Story : In 1995, Ashwath Raina (John Abraham) an IAS officer, suggests that India conduct its own set of nuclear tests to stay ahead in the nuclear race with China and Pakistan. After the initial test fails under pressure from America, Raina gets a second chance in 1998 under the new reign of then PM Atal Bihari Vajpayee.
Review : ‘Parmanu: The Story Of Pokhran’ is exactly what the title suggests. It’s a part fiction, part fact build up to the Pokhran II tests in 1998, after which India was recognised as a nuclear power on the global stage. While it is inspired by this real-life event, it’s story doesn’t follow India’s nuclear program to the T. It takes a few, cinematic liberties, in the way our scientific community and armed forces beat the American intelligence and surveillance systems to successfully test three nuclear bombs in the desert of Pokhran, Rajasthan. It is not an authentic recreation of history, but ‘Parmanu’ is a fairly entertaining look at a story that evokes the right sense of patriotism and national pride without being jingoistic.
The story here is a bit far-fetched, what with John Abraham’s motley crew of scientists and army personnel, executing the entire nuclear program within a few days. But the taut execution, editing and screenplay help keep the suspension of disbelief to a bare minimum. The way India’s nuclear team outwits the American and Pakistani agents is an entertaining experience. Along the way, Anuja Sathe, playing John’s wife and Boman Irani, playing the Secretary to the Indian PM, bring in the right amount of drama and a small dose of comedy. With ticking clocks, racing surveillance satellites and an escalating sense of tension, ‘Parmanu’ does manage to engage the viewer. The use of CGI is good too, especially during sequences of outer space and the final nuclear explosions. The movie also does well to use real-life footage of then heads of state from India, Pakistan and US to create a political atmosphere.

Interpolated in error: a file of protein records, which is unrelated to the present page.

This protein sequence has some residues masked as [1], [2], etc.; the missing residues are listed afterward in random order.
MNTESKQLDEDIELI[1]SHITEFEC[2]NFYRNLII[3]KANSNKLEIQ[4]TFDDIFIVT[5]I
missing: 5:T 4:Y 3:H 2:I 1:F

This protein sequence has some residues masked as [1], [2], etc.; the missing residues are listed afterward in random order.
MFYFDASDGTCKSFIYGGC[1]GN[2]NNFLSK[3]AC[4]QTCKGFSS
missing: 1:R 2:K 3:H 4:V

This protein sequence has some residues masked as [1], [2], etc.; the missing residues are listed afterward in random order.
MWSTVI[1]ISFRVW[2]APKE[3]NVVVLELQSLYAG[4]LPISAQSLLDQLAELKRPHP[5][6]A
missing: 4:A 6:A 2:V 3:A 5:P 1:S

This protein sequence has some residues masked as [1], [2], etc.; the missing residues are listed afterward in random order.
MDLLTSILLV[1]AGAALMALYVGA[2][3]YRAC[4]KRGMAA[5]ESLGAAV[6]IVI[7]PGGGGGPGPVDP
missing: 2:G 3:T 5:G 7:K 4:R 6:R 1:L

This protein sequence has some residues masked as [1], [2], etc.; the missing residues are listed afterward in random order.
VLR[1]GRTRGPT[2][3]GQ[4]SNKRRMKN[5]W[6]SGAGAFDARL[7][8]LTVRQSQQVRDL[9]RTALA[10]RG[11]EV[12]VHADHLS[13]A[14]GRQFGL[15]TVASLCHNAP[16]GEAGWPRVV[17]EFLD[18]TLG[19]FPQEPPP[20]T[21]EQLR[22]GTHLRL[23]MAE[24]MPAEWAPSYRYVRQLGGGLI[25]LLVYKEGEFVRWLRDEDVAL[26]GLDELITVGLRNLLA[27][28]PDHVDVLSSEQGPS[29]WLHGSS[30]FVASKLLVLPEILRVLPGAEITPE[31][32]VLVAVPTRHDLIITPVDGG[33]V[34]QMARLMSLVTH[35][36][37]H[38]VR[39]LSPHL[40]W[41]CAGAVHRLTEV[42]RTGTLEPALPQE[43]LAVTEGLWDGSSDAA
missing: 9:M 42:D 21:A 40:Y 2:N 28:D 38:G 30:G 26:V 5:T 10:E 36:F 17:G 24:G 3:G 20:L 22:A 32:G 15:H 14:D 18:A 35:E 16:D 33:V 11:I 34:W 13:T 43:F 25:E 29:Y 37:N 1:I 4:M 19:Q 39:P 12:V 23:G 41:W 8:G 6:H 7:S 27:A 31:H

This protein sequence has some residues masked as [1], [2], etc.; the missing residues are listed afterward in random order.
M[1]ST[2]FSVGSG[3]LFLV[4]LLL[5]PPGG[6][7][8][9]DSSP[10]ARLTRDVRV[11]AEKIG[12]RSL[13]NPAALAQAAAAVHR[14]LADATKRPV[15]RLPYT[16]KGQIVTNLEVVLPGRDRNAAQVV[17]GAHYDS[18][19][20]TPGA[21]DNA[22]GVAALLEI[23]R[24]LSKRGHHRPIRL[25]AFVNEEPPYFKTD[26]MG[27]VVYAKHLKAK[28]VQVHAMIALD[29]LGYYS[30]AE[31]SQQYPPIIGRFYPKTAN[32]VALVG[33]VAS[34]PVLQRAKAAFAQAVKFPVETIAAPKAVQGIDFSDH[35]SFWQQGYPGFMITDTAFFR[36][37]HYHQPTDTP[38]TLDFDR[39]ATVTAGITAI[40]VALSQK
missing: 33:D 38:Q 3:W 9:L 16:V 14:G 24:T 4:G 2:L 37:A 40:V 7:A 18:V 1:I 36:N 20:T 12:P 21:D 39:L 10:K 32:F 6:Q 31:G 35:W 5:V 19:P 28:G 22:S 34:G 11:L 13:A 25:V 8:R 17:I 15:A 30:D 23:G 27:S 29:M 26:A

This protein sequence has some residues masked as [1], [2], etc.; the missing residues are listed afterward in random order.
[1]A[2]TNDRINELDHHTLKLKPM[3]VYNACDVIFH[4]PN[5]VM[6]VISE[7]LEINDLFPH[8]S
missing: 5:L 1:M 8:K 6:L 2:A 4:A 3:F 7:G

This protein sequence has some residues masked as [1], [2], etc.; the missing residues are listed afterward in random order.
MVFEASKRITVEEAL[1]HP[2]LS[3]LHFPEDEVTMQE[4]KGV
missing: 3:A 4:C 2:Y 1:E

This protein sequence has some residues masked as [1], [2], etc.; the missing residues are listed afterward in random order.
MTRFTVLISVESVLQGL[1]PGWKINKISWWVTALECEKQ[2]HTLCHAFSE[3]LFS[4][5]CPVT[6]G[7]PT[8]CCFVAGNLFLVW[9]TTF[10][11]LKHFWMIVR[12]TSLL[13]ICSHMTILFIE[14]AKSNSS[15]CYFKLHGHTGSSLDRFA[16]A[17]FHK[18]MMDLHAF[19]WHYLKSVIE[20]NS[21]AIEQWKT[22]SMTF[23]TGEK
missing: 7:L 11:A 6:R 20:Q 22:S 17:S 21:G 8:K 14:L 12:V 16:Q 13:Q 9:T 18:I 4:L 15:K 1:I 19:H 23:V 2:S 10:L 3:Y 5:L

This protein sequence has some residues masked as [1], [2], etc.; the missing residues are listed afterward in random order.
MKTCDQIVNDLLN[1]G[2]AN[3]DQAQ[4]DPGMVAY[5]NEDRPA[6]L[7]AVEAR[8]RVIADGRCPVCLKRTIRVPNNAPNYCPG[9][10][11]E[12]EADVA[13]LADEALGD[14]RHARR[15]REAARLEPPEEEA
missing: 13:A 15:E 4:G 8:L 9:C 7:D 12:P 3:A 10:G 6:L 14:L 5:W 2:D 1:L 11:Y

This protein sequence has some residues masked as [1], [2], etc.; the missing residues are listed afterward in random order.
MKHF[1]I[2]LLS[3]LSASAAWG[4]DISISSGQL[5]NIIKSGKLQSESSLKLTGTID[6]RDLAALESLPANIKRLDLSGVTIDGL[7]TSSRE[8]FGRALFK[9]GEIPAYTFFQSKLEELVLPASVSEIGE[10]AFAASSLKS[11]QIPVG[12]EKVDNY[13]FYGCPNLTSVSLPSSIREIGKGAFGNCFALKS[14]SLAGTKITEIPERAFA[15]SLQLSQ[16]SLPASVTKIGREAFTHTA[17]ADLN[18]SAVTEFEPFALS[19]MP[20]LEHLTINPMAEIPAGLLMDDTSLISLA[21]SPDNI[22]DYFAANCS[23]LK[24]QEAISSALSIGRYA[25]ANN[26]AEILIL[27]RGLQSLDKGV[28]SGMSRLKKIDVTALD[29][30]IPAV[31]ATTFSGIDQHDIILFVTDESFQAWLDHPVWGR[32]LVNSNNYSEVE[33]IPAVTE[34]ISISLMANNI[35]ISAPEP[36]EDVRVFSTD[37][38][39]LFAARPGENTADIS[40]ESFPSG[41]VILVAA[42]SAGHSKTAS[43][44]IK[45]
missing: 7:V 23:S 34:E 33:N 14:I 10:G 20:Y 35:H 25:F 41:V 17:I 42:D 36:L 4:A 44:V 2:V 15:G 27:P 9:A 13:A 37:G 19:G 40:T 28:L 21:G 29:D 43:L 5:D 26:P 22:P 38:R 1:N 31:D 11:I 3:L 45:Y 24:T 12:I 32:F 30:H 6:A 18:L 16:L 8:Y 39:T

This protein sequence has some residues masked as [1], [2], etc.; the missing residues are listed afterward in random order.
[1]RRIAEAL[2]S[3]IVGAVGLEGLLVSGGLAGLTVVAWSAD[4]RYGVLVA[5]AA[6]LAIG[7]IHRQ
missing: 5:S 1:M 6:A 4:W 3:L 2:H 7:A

The first half of director Abhishek Sharma’s film takes a little too much time to set up. With a little more attention to detail, especially with the track of the American intelligence, ‘Parmanu’ would have been a much better watch. Thankfully it doesn’t resort to Pakistan bashing even as an ISI agent resorts to some villainy. John Abraham leads the film from the word go and is literally the captain of the mission and the movie. Diana Penty is good too, along with all the supporting actors who form the team of Indian scientists and soldiers.
What ‘Parmanu’ lacks in detail and authenticity, it makes up with emotions and a sense of national pride. The narrative isn’t explosive but it does have the dramatic moments to keep the viewer engaged. Thrills, suspense, drama, a little bit of humour, as well as a solid comment on India’s soldiers – this movie, largely has all the tricks to please even a discerning audience.